Ok, so this isn't actually an argument for prelacy per se--more a comment on an advantage the Episcopal churches seem to have over us Reformed folks--that is, the issue of names.
We Reformed folk seem to have a very narrow stock of possible church names--basically, some combination of Christ, Trinity, Covenant, and Reformed (or Reformation). That's really about all there is to work with, it seems. Now, allowing for up to two names per church, this allows us only 16 options to choose from (of which not all would really work well), plus a couple odds and ends. This kind of redundancy can lead to a great deal of confusion, even within the narrow Reformed world--"Wait, did you say you were from Covenant Reformed or Reformation Covenant? Oh, that explains the confusion--Covenant Reformed is in Maine, not Iowa!)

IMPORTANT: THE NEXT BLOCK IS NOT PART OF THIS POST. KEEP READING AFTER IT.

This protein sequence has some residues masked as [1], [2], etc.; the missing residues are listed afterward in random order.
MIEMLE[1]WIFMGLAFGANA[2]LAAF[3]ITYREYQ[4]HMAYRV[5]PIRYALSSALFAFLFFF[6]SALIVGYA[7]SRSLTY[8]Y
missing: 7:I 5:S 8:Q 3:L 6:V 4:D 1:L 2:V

In my experience, though, the Episcopal churches prefer to draw from the riches of Church history and name their churches after any number of saints. St. Luke's, St. Mark's, St. John's, St. Bartholomew's, St. Stephen's, St. Thomas's, maybe even St. Bede's.
Why are we Reformed folk so averse to using saints' names in our churches? I assure you that if I ever start a church, it will not have the words "covenant" or "reformed" in it. *ducks and runs*